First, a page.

WHEN entering the Addo Gateway Lodge near Colchester, one could be forgiven for thinking that you are Gulliver and you had stepped onto the island country of Lilliput. There may not be inhabitants less than 15cm tall, but you will certainly feel you are in a Lillipudlian forest.
Here you will find yourself surrounded by an exhibition of intricate bonsai trees – each one unique in its style, character and its ability to captivate onlookers with not only its intriguing miniature size, but also all its fascinating detail.
Bonsai – the Japanese art form of cultivating miniature trees and shaping and creating the illusion of full-size trees by using techniques such as pruning, root reduction and defoliation – dates back 1000 years.
Maggie Mann and bonsai master Lesley Kingma, owners of Addo Gateway Lodge, have decided to start up their own Bonsai Day. This came about after years of interest and the fascination of locals and guests who constantly visited the lodge to examine the numerous bonsai and also discover the hidden gem that is Mann’s immense collection of figurine tortoises.
The lodge – which is situated at Sundays River in Colchester about 40km east of Port Elizabeth – will be hosting its annual Bonsai Day today.
It is an event which has steadily grown over the years, from the humble beginnings of just five people attending.
“The main reason this Bonsai Day started is because people wanted to know more and, through this day, I can bring this living art to the layman,” said Kingma.
He will be giving lectures and exhibiting his bonsai, and also demonstrating how to prune a bonsai that is overgrown.
“My passion for bonsai stems from my mother. As a child I always had a passion for horticulture. She introduced me to these plants and that is where it all took off. She still does bonsai in some capacity – and she is now 80,” said Kingma, who started cultivating bonsai when he was 19 years old.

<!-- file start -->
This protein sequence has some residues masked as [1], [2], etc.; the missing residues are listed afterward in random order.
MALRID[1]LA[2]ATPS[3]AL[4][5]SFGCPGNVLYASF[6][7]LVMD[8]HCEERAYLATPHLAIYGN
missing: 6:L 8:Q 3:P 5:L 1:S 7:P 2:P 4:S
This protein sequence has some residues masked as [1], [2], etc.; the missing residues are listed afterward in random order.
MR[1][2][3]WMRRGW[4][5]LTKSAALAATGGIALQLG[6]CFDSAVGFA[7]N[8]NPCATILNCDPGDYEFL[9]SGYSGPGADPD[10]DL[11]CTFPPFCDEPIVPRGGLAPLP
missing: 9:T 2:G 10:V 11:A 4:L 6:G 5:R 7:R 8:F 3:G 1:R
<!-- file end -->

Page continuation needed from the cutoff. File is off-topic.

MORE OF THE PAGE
After starting out at East London’s Border Bonsai Society, Kingma travelled to Swaziland.
“In Swaziland there was no society so I continued doing bonsai in my private capacity. I collected plants and continued doing it to the best of my ability, but bonsai in those days was very much in its fledgling capacity. There wasn’t much literature around so you couldn’t find out much.”
He left Swaziland in 1984 and settled in Port Elizabeth, where he joined the Eastern Province Bonsai Society, which is one of the oldest in the country.
Kingma managed to cultivate a larger collection of bonsai, most of which are now more than 50 years old.
The collection includes both exotic and indigenous trees.
One of these is the Boer Bean (50 years old) which is in the “broom style” – one of the most natural of the five basic styles of bonsai.
These also include formal style, informal upright, slant and cascade.
There are more advanced styles that Kingma has also used in his bonsai garden like the “root over rock” style which is depicted by a 40-year-old wild fig and which is fairly difficult to achieve as the root must be coaxed to grow around the rock.
With the forest style of a Chinese hackberry (15 years old), the style is made up of an odd number of individual trees arranged in such a way as to create the illusion of a forest.
Kingma said the secret to this ancient art came from experience, trial and error, and exposure to the philosophy of bonsai. What is evident, when one gazes at these living sculptures and looks past their incredible beauty, is that it is a painstaking art form created from a labour of love and plenty of patience.